When you look at your “To Do” list, do you always do those things first that are important, necessary and urgent? Heck no, if you’re a talented procrastinator like me. I’m more likely to attack what is easy, uncomplicated and will result in instant gratification.

So too, my friend Trey Ryder admits in an article in his recent newsletter entitled "Your Marketing Efforts Sink, Swim Or Soar Depending On How Well You Satisfy The Big ‘C’" (by that he means “convenience”). He advises his readers that prospective clients are not unlike the rest of us in seeking the easy way. Therefore, lawyers should be smart by making it convenient for both clients and prospects to reach them when they have a need to do so.

He discusses what he calls 12 “smart ways” on how you can do just that. He suggests that you make sure:

  1. prospects find it easy to learn about you (informative website or blog, and packet about firm you can send by email).
  2. prospects find it easy to reach you (invite inquiries by a toll free number or by email that you that you respond to promptly).
  3. clients find it easy to reach you (give clients your pager, cell phone and home numbers, where appropriate).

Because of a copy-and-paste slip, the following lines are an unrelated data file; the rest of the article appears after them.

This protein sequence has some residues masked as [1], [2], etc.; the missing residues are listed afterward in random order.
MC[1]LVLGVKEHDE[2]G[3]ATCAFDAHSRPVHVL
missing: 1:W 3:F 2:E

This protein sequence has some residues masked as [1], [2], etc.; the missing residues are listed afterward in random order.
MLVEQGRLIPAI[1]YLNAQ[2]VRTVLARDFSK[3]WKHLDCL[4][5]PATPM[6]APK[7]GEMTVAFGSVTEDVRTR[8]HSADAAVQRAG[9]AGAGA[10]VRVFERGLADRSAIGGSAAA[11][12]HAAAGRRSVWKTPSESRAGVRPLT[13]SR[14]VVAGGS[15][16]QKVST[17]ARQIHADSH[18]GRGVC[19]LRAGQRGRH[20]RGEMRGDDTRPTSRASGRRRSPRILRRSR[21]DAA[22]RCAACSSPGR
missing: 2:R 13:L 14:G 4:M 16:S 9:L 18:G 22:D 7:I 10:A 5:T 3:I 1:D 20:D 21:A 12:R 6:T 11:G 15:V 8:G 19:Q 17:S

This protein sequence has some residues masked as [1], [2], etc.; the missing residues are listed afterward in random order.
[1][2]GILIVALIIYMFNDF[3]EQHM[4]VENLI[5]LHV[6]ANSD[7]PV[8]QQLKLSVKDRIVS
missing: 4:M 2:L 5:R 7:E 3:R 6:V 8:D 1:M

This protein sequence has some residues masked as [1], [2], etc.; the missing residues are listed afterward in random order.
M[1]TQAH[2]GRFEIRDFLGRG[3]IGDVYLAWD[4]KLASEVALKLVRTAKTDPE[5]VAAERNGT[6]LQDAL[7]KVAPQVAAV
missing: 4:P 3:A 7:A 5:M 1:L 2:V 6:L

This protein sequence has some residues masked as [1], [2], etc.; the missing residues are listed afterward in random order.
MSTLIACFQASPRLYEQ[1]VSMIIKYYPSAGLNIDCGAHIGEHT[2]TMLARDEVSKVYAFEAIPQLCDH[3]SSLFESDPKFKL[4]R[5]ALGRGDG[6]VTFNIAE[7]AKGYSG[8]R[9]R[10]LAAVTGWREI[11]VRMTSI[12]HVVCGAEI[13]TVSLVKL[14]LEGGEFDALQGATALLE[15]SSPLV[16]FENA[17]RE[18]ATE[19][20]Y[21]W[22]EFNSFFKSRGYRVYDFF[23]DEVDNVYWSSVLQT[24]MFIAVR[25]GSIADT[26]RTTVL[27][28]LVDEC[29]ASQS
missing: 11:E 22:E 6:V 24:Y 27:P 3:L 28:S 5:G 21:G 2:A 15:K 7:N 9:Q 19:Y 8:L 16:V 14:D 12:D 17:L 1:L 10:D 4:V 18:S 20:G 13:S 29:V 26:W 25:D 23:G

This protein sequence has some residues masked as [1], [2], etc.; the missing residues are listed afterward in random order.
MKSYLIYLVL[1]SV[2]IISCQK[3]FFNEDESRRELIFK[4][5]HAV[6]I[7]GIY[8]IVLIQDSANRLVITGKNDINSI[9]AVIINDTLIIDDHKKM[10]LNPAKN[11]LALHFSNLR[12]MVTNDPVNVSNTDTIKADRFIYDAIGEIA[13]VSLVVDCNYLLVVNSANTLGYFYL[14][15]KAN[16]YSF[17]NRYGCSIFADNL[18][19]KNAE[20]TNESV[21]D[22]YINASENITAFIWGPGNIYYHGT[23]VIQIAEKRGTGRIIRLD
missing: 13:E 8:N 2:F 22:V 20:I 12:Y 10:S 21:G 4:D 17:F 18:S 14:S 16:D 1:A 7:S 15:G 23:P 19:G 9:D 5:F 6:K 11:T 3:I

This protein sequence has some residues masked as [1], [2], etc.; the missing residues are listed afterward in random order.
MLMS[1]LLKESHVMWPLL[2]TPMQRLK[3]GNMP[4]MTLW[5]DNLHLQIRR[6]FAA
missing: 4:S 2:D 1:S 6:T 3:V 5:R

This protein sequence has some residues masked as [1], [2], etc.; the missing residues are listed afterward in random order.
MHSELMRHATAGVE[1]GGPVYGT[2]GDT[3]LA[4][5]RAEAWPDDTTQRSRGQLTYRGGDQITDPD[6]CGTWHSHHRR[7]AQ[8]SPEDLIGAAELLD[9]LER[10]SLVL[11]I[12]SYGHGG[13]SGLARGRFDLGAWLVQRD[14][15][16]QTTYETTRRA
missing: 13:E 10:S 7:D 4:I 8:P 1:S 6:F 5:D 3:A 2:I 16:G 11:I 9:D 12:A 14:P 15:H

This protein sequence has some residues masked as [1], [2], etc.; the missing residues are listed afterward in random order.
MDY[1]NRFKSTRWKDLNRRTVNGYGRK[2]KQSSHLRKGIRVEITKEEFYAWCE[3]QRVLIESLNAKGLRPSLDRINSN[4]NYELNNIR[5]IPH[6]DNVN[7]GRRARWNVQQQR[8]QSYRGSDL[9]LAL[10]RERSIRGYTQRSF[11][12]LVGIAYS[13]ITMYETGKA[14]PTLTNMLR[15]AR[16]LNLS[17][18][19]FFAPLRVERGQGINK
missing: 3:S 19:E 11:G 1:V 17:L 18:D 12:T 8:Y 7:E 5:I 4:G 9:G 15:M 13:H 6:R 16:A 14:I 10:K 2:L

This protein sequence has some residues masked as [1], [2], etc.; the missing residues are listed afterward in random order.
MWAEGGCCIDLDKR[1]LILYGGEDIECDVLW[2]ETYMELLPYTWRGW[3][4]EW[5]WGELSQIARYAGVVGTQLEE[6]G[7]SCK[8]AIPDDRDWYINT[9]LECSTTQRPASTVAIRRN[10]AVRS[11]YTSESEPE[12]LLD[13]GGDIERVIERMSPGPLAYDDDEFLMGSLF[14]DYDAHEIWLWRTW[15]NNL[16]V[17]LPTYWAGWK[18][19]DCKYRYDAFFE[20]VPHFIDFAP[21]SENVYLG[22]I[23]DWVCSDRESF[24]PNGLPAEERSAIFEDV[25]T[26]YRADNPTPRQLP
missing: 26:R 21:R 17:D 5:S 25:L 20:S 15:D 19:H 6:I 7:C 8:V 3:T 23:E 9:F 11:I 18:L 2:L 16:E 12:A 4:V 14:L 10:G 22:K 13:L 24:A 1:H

4. prospects find it easy to get to your office (give excellent directions, and even a map on your web site, and by email).
  5. prospects find it easy to meet with you (offer night or weekend hours, visit their office or home if it’s hard to get to your office and park, and have directions on your web site).
  6. prospects find it easy to hire you (don’t require an office visit; fax or email the engagement letter, and can prospects hire you without a retainer? (hmmmm, not sure I’d offer that if I had a criminal defense practice)).
  7. prospects find it easy to pay you (offer credit card payments, or payment plans, and send bills with a self-addressed stamped envelope).
  8. prospects and clients find it easy to provide you with the information you need (send forms that are easy to fill out and fax/email back, offer prepaid self-addressed envelopes, and self-addressed UPS/FedEx labels).
  9. prospects and clients find it easy to remember appointments and other important dates (do you remind them of scheduled appointments by letter, phone or email – heck doctors and dentists do so routinely).
  10. clients know when to call you to update documents (again, remind them).
  11. clients find it easy to refer their friends and colleagues (give clients copies of your brochure, offer free educational seminars, or offer free consultations).
  12. clients find it easy to remember you (give out calendars, pens/pencils, refrigerator magnets, etc.; send newsletters, and other relevant information; and host client events).

Some of these ideas may not apply to your particular practice, but I’m sure there is a kernel or two in the above that should prove helpful.

Click here to download a copy of Trey’s article.